Russian FX: Executive View On Ruble, Oil

Russian FX Executives See Correlation Between Ruble And Oil Price

A September survey carried out in Moscow by Bloomberg shows a majority of Russian executives pointing to the correlation between the ruble (Russia’s official currency) and oil prices to either “strengthen or remain unchanged” in the next year. Results were garnered from a high-level mix of corporate treasurers, traders and market strategists who were in attendance at Bloomberg’s FX16 event held in Moscow on September 8.

The event, which drew more than 650 markets professionals, polled 130 FX market participants. Further results point to roughly 72% (three-quarters) of those surveyed as expecting to see the ruble and oil prices gaining ground over the next year and some 30% of Moscow-based firms believe market volatility will dampen their hedging prospects within foreign exchange. A smaller percentage expressed regulatory requirements and/or managing currency exposure as their top concern.

A digital display shows the latest U.S. dollar and euro foreign currency exchange rate outside a Bank Saint-Petersburg bank branch in Saint Petersburg, Russia, on Thursday, Dec. 18, 2014. President Vladimir Putin struck an uncompromising stance over the crisis gripping Russia, accusing the U.S. and European Union of trying to undermine his nation and blaming external factors for the ruble's sharp drop. Photographer: Andrey Rudakov/Bloomberg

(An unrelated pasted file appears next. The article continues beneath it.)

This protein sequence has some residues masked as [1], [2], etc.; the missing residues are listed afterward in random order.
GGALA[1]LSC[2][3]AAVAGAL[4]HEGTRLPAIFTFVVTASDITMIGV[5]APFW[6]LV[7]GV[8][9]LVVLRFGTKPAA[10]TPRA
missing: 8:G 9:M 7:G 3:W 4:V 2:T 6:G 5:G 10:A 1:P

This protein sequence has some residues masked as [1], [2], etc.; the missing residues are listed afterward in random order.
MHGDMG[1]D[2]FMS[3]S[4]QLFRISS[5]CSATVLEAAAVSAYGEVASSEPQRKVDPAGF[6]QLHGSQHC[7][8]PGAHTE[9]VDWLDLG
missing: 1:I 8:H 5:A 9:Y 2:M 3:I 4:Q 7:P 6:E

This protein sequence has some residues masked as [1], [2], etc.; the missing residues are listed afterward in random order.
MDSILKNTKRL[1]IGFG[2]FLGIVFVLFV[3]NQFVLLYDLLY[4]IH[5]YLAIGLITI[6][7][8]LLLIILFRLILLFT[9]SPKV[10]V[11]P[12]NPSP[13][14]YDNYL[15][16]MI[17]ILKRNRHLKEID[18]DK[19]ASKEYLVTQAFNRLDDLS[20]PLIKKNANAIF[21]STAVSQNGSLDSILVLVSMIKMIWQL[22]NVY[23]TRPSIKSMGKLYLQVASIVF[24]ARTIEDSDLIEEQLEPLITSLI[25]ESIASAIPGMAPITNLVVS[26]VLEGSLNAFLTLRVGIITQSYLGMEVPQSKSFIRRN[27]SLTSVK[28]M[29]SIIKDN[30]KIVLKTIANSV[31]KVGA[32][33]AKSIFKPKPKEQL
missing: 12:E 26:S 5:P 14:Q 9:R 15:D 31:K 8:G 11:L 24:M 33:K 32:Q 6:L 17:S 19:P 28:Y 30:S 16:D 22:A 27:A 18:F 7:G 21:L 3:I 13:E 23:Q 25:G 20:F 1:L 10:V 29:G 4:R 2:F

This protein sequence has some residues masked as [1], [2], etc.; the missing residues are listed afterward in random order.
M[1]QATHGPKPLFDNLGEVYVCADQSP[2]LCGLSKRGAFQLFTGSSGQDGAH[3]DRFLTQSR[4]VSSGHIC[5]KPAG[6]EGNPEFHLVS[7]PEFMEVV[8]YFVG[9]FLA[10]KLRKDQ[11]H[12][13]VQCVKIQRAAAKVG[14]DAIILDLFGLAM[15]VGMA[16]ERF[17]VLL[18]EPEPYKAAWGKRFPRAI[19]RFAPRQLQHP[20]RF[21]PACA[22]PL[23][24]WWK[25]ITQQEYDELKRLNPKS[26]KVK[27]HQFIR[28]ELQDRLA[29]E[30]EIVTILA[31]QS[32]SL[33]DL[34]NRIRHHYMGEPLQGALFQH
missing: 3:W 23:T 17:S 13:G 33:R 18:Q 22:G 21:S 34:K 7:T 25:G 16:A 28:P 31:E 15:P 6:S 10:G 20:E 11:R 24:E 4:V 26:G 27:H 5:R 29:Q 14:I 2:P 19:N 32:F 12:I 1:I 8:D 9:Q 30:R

“Bloomberg has been in Russia for almost 20 years. We are working closely with firms in Russia to provide the technology and services needed to address the increasing challenges they face, including market volatility and evolving regulatory requirements,” Tod Van Name, Global Head of Foreign Exchange Trading at Bloomberg L.P., said. “Additionally, our FX16 symposiums provide a forum for FX experts around the world to network among their local community while sharing ideas that drive business growth and efficiency.”

Bloomberg has held regular FX symposiums throughout 2016 in an effort to educate clients and markets on the robust offering it offers for participation within foreign exchange markets. More cities and partnerships are expected to be announced soon as the company’s presence in the foreign exchange space continues to grow globally.

A closer look at the results and event show there is no solid consensus on the biggest risk to the ruble in the coming year. However global events are on the minds of Russian executives. Nearly one third (30%), of respondents cite “geopolitics and sanctions” as the biggest threat, with just under one-quarter (23%) of respondents considering a pending US interest rate hike as the most critical threat. Contrarily, noted Bloomberg, very few respondents cited the Russian elections or the current situation ensnaring the Chinese economy as the biggest risks to the ruble, 12% and 5% respectively.

Photo Credit: Andrey Rudakov, St. Petersburg, Russia, for Bloomberg News